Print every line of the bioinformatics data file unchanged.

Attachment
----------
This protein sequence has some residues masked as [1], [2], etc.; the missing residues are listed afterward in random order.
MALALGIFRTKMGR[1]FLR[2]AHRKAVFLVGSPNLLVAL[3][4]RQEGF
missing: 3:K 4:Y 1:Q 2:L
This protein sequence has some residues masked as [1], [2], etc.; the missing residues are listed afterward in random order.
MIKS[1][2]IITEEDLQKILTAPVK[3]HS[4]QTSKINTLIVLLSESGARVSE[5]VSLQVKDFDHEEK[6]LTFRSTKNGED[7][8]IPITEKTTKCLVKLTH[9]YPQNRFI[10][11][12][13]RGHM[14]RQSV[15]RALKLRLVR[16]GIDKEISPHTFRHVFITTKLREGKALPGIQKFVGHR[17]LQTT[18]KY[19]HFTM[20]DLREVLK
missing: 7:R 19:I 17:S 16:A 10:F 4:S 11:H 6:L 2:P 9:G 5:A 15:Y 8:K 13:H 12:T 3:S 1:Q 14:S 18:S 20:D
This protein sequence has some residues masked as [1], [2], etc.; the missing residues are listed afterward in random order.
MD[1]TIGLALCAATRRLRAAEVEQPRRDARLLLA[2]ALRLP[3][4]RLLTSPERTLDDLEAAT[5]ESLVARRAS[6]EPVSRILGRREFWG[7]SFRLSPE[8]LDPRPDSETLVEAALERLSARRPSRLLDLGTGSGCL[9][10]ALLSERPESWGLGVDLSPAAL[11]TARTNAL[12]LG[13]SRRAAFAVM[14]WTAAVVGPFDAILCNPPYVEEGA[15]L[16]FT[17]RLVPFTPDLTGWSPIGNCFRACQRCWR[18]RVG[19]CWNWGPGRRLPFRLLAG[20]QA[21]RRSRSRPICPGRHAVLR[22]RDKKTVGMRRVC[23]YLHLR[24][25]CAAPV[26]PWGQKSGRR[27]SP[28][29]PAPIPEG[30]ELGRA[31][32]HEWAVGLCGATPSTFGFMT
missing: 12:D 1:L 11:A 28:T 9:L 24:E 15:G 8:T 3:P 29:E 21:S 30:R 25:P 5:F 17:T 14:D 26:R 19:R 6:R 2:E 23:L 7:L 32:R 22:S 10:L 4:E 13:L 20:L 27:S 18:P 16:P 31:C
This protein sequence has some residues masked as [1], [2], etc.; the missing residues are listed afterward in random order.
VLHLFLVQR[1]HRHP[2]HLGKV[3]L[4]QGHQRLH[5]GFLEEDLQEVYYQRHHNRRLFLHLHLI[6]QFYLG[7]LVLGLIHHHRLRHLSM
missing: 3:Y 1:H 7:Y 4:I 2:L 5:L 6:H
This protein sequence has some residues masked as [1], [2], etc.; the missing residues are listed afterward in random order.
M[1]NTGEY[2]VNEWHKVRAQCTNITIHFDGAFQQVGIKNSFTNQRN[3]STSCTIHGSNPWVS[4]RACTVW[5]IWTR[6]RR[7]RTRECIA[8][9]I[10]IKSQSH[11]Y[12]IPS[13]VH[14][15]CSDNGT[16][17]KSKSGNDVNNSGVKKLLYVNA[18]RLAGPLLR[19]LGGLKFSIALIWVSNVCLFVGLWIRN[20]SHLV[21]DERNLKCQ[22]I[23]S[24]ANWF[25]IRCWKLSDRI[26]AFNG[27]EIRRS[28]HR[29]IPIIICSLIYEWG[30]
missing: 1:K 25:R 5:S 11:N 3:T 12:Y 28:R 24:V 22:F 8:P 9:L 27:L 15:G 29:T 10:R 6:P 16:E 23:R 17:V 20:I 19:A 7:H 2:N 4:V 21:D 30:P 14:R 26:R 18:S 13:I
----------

This protein sequence has some residues masked as [1], [2], etc.; the missing residues are listed afterward in random order.
MALALGIFRTKMGR[1]FLR[2]AHRKAVFLVGSPNLLVAL[3][4]RQEGF
missing: 3:K 4:Y 1:Q 2:L
This protein sequence has some residues masked as [1], [2], etc.; the missing residues are listed afterward in random order.
MIKS[1][2]IITEEDLQKILTAPVK[3]HS[4]QTSKINTLIVLLSESGARVSE[5]VSLQVKDFDHEEK[6]LTFRSTKNGED[7][8]IPITEKTTKCLVKLTH[9]YPQNRFI[10][11][12][13]RGHM[14]RQSV[15]RALKLRLVR[16]GIDKEISPHTFRHVFITTKLREGKALPGIQKFVGHR[17]LQTT[18]KY[19]HFTM[20]DLREVLK
missing: 7:R 19:I 17:S 16:A 10:F 4:S 11:H 6:L 2:P 9:G 5:A 15:Y 8:K 13:H 12:T 3:S 1:Q 14:S 18:S 20:D
This protein sequence has some residues masked as [1], [2], etc.; the missing residues are listed afterward in random order.
MD[1]TIGLALCAATRRLRAAEVEQPRRDARLLLA[2]ALRLP[3][4]RLLTSPERTLDDLEAAT[5]ESLVARRAS[6]EPVSRILGRREFWG[7]SFRLSPE[8]LDPRPDSETLVEAALERLSARRPSRLLDLGTGSGCL[9][10]ALLSERPESWGLGVDLSPAAL[11]TARTNAL[12]LG[13]SRRAAFAVM[14]WTAAVVGPFDAILCNPPYVEEGA[15]L[16]FT[17]RLVPFTPDLTGWSPIGNCFRACQRCWR[18]RVG[19]CWNWGPGRRLPFRLLAG[20]QA[21]RRSRSRPICPGRHAVLR[22]RDKKTVGMRRVC[23]YLHLR[24][25]CAAPV[26]PWGQKSGRR[27]SP[28][29]PAPIPEG[30]ELGRA[31][32]HEWAVGLCGATPSTFGFMT
missing: 12:D 1:L 11:A 28:T 9:L 24:E 15:G 8:T 3:P 29:E 21:S 30:R 25:P 5:F 17:T 14:D 26:R 19:R 6:R 2:E 23:L 7:L 32:R 22:S 10:L 4:E 13:L 20:L 27:S 18:P 16:P 31:C
This protein sequence has some residues masked as [1], [2], etc.; the missing residues are listed afterward in random order.
VLHLFLVQR[1]HRHP[2]HLGKV[3]L[4]QGHQRLH[5]GFLEEDLQEVYYQRHHNRRLFLHLHLI[6]QFYLG[7]LVLGLIHHHRLRHLSM
missing: 3:Y 1:H 7:Y 4:I 2:L 5:L 6:H
This protein sequence has some residues masked as [1], [2], etc.; the missing residues are listed afterward in random order.
M[1]NTGEY[2]VNEWHKVRAQCTNITIHFDGAFQQVGIKNSFTNQRN[3]STSCTIHGSNPWVS[4]RACTVW[5]IWTR[6]RR[7]RTRECIA[8][9]I[10]IKSQSH[11]Y[12]IPS[13]VH[14][15]CSDNGT[16][17]KSKSGNDVNNSGVKKLLYVNA[18]RLAGPLLR[19]LGGLKFSIALIWVSNVCLFVGLWIRN[20]SHLV[21]DERNLKCQ[22]I[23]S[24]ANWF[25]IRCWKLSDRI[26]AFNG[27]EIRRS[28]HR[29]IPIIICSLIYEWG[30]
missing: 1:K 25:R 5:S 11:N 3:T 12:Y 28:R 24:V 22:F 8:P 9:L 27:L 15:G 29:T 10:R 6:P 16:E 23:R 17:V 20:I 19:A 7:H 2:N 4:V 21:D 30:P 14:R 26:R 18:S 13:I